The right to die at home

A system has been designed to help the chronically ill provide for a dignified death.

By RIMONAH TRAUB
June 22, 2006 18:39
4 minute read.
The right to die at home

hospital bed 88. (photo credit: )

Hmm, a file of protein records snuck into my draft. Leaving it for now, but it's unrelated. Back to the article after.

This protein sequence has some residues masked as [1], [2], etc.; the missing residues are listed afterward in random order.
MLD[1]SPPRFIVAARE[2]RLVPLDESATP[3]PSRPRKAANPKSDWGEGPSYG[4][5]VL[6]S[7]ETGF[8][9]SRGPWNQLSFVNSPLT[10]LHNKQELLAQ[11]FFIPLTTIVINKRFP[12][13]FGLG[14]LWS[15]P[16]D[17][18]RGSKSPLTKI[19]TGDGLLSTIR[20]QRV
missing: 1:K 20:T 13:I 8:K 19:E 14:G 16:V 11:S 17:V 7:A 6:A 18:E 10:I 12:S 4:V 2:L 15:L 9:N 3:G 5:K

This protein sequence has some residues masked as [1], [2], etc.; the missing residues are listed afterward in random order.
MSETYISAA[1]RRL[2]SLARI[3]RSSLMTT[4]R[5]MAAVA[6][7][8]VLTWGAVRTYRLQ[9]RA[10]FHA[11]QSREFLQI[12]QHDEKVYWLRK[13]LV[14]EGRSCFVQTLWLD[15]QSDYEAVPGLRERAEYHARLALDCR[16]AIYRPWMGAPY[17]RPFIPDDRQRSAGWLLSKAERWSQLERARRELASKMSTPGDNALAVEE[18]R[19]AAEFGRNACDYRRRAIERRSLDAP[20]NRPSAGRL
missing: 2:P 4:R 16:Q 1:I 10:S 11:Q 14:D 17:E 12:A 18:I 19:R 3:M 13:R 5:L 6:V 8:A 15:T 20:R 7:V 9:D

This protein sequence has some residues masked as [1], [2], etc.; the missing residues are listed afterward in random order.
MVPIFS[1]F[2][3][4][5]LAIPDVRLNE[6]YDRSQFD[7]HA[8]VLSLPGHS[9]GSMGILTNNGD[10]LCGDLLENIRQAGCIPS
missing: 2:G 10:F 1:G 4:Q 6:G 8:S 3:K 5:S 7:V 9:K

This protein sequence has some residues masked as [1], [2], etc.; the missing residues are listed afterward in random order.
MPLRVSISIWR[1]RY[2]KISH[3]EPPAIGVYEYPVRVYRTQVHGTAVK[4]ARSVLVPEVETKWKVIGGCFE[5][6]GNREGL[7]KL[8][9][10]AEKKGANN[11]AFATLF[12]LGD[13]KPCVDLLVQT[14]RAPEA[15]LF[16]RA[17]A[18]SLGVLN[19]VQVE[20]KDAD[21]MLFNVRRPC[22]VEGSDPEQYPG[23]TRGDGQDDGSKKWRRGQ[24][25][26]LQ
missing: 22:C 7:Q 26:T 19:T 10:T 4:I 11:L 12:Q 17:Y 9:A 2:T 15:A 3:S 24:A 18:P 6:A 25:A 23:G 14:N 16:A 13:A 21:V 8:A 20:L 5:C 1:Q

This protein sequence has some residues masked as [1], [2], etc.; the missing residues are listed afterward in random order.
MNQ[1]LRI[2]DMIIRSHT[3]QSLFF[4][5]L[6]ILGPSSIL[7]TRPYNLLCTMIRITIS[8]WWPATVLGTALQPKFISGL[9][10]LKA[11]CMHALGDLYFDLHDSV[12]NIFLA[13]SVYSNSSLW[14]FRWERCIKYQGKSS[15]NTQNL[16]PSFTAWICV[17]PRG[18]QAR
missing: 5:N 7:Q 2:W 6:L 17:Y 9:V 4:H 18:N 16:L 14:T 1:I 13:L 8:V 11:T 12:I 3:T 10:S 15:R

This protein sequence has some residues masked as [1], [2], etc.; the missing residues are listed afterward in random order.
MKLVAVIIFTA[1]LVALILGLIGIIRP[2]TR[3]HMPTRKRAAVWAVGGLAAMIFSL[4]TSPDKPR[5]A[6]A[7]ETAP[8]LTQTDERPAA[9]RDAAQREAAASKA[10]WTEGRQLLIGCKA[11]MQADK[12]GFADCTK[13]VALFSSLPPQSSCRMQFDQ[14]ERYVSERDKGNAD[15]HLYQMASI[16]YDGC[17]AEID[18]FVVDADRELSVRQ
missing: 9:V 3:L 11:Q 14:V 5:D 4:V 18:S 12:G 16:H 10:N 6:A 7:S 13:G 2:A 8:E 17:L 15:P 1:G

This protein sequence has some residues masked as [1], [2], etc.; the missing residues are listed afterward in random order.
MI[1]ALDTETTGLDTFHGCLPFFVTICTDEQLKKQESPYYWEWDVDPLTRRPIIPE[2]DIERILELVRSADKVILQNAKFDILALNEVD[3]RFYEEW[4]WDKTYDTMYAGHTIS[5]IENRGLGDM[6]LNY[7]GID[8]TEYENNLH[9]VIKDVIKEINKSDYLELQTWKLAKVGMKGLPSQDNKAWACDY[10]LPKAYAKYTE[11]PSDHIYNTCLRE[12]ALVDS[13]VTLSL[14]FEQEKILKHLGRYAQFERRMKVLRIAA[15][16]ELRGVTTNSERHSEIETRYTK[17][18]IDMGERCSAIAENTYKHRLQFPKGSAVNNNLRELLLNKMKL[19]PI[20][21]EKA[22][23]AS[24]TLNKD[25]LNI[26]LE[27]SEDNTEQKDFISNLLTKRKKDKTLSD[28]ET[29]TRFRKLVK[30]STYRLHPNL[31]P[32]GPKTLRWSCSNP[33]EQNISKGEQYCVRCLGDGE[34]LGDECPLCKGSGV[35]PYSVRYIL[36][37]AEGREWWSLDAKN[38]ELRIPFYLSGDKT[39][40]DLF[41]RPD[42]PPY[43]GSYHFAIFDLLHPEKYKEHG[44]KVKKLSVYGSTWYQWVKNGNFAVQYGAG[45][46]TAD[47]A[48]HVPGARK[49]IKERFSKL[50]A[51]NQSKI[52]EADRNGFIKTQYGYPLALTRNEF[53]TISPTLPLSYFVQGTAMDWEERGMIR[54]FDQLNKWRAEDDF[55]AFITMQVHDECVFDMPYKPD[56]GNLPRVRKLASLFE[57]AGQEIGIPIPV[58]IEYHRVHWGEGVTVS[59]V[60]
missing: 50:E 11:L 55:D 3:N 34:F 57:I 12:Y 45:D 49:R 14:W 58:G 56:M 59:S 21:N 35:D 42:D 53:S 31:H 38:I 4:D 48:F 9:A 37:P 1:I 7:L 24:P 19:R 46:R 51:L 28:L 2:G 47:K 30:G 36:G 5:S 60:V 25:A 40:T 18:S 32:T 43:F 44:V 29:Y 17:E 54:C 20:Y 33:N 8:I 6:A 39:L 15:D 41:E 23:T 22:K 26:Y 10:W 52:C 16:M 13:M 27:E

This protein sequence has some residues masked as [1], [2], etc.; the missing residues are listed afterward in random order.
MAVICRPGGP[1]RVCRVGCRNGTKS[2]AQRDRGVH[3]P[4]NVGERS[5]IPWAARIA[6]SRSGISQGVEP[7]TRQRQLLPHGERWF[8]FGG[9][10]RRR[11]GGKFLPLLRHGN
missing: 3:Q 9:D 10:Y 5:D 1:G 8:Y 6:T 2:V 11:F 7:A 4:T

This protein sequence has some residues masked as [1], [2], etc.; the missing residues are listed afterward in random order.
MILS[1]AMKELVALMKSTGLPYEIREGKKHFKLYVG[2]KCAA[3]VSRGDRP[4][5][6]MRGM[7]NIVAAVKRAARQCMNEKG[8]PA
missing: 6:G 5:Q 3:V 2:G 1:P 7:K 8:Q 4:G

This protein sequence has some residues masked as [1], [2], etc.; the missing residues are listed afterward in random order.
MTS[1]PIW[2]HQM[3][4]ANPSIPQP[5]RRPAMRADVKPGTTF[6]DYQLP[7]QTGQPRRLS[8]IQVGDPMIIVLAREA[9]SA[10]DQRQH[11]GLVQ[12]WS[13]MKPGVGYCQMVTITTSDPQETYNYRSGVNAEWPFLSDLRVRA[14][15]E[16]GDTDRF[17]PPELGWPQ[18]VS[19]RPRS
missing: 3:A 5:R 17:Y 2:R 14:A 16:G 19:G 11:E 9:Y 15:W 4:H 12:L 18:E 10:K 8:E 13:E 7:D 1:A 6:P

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t age 93, Ria's mother Aliza developed the skin disorder Pemphigoid Bullos. Her entire body, including her ears, nose and mouth were severely affected, causing her excruciating pain and disability. In 2005 she was admitted into one of the major hospitals in the center of the country. Ria felt that the unit was more concerned with the diagnosis of her mother's illness and that the disease - rather than the patient - was treated. A full month of tests was conducted before the disease was finally identified, while attention to symptom control (severe pain and an excruciating need to scratch) was not taken. No medication was administered until a full diagnosis was made. During her two months in hospital, Aliza - who rarely complained - repeatedly asked to be returned home. Ria decided to take her mother home. On release from the hospital, they were referred to her health fund's representative at the hospital. The representative referred them to the home care unit in her area. The dying process of chronically ill geriatric patients is often fraught with severe pain, extreme stress and overwhelming fear. Likewise, the patient's family suffers from acute distress and a sense of helplessness and isolation. "A lack of comprehensive geriatric assessment and treatment causes chronically ill patients and their families undue suffering," says Dr. Israel Berger, a geriatric consultant for the Maccabi Health Service's Home Care Unit in Tel Aviv. Berger explains that limited case management creates avoidable medical complications, while continuous readmittance into hospital creates unnecessary financial strain on the national medical system. Increasingly, healthcare professionals are calling to bring the dying process home. The homecare system helps provide for a death that is free of unnecessary suffering and stress for both patients and their families. A system has been designed to help the chronically ill cope with their illness and provide for a dignified death. Berger speaks of assistance rooted in compassion and understanding, based on the dying person's wishes and directives. Taking up this challenge, Israeli health funds are now operating homecare units that competently deal with the needs of chronically ill patients and their families. Physicians and health fund nurses stationed at hospitals identify patients for referral to the administrative doctor on the homecare team. Frail and housebound patients are the most likely candidates for admittance. Those suffering from a chronic terminal condition - no matter what their age - can also be accepted into a geriatric homecare unit. Admittance is followed by a comprehensive geriatric assessment carried out in the patient's home. The functional status of the patient is assessed according to her/his physical, emotional and mental condition. To be admitted into the unit, a friend or family member must be committed to active involvement in the treatment process. The friend/relative acts as a liaison between the patient and the homecare team and is regarded as the case manager, without whose involvement the care process could collapse. The patient's home must provide sufficient space for the patient, caregiver and all the necessary equipment. Berger notes that efficient operation of the treatment process requires adequate nursing care. A patient who has lost full or partial functioning can receive financial aid for up to 15.5 hours of weekly assisted care from the National Insurance Institute (NII). Private and supplementary insurance can provide additional reimbursements for nursing care. The homecare unit takes over full medical treatment only if the above conditions are in place. The family and team work together in escorting the patient through the dying process within the safe, familiar and comfortable parameters of home. Berger says that the Maccabi Health Service's Tel Aviv homecare system has established a competent team that is able to cope with the needs of the dying patient. Some 400 cases are being managed by the center. Three doctors oversee treatment and are the primary care physicians, while a fourth doctor acts as a geriatric consultant, oversees the home care process and also manages his own caseload. Homecare nurses collect basic information and score patients according to the Functional Independent Measure - an evaluation on which treatment goals are based. The team nurse directs the patient's day-to-day treatment. A physical therapist who complements the team uses pain relief exercises to alleviate discomfort and help improve physical functionality. The team's social worker is the patient's and family's closest assistant and ally. The role of the social worker is to help the patient and his/her family cope emotionally with the difficult stages of chronic illness and the dying process, and ensure that the patient receives all the financial reimbursement due from NII, extended insurance funds, the health fund and private insurance. In cases of extreme poverty, the social worker coordinates with volunteer groups to find solutions. An occupational therapist works on the patient's immediate environment, ensuring that there are no physical obstacles to the treatment. This could include adjusting the height of a bed or installing a shower instead of a bath. The occupational therapist also introduces aids that ease day-to-day living where possible, such as feeding equipment, a computer, or exercise games. A speech therapist and a dietician are also on the team. The bottom line is to help the patient live and attain the maximum possible physical and mental functioning until s/he dies at home. The interdisciplinary team offers a new holistic direction by dealing with the medical, personal and psychological needs of patients and their families during this most difficult last stage of life. From the beginning, Ria felt that the homecare unit was able to compassionately address her mother's medical needs and allay her fears during this traumatic period. Ria applauds the high level of medical care and emotional support that she received from the homecare unit. The doctor assigned to the case promised that the pain would be treated and that, according to her wishes, her mother would remain at home. The doctor and staff were fully available throughout the last weeks of Aliza's life, ensuring that she remained calm and comfortable during that period. Aliza died peacefully at home as was her wish, having suffered a minimum amount of anxiety and pain.